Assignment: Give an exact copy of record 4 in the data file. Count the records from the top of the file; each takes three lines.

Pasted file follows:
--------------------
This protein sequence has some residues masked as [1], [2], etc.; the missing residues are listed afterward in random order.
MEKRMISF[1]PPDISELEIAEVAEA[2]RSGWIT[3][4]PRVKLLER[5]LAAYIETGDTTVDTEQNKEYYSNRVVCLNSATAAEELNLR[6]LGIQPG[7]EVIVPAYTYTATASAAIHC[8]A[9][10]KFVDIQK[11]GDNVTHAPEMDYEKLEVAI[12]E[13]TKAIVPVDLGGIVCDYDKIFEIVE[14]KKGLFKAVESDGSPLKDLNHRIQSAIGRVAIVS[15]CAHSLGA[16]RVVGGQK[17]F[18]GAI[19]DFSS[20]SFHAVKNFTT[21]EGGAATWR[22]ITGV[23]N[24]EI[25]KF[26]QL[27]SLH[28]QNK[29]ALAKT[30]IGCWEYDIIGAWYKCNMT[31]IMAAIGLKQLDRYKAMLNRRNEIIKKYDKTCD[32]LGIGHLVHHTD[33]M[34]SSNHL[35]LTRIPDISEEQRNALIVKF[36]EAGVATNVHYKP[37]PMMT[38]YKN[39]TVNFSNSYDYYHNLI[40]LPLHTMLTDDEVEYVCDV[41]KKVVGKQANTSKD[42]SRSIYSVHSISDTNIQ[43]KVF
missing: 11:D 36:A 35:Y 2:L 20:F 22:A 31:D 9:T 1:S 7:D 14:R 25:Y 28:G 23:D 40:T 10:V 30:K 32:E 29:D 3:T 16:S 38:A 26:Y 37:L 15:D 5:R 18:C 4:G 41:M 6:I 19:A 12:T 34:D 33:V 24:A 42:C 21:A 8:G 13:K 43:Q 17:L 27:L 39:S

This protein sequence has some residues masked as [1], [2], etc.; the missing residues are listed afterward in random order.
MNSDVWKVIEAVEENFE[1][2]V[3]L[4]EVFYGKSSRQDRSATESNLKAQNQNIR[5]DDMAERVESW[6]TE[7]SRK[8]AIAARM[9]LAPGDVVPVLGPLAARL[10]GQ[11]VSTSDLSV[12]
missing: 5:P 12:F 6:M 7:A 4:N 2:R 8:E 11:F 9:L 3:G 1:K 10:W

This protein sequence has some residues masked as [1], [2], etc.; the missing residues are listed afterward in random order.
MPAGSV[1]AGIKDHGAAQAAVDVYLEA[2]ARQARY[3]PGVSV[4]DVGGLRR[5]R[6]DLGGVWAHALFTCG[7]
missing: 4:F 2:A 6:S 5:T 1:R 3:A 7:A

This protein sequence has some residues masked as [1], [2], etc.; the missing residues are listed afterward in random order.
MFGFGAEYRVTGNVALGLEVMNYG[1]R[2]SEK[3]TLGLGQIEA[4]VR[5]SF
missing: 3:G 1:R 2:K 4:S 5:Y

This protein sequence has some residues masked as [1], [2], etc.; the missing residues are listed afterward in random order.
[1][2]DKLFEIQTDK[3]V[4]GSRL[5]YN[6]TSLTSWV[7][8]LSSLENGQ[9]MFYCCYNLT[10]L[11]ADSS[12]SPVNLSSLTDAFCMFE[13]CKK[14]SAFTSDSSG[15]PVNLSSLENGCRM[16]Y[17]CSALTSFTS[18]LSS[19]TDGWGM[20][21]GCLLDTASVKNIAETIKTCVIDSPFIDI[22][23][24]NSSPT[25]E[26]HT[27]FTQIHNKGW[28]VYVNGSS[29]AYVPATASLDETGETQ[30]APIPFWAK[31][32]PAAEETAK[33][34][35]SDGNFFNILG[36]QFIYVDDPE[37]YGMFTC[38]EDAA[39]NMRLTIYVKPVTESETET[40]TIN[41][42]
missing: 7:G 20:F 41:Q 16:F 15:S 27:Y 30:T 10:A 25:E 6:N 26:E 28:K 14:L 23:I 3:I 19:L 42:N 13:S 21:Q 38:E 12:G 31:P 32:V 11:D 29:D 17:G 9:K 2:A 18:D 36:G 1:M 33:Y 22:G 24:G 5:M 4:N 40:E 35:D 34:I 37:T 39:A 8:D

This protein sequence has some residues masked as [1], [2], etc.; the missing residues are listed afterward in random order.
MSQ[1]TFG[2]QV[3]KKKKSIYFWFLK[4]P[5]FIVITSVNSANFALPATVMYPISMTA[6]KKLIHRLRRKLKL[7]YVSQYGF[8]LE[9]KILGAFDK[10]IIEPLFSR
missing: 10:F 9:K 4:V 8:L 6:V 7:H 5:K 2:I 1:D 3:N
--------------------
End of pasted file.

This protein sequence has some residues masked as [1], [2], etc.; the missing residues are listed afterward in random order.
MFGFGAEYRVTGNVALGLEVMNYG[1]R[2]SEK[3]TLGLGQIEA[4]VR[5]SF
missing: 3:G 1:R 2:K 4:S 5:Y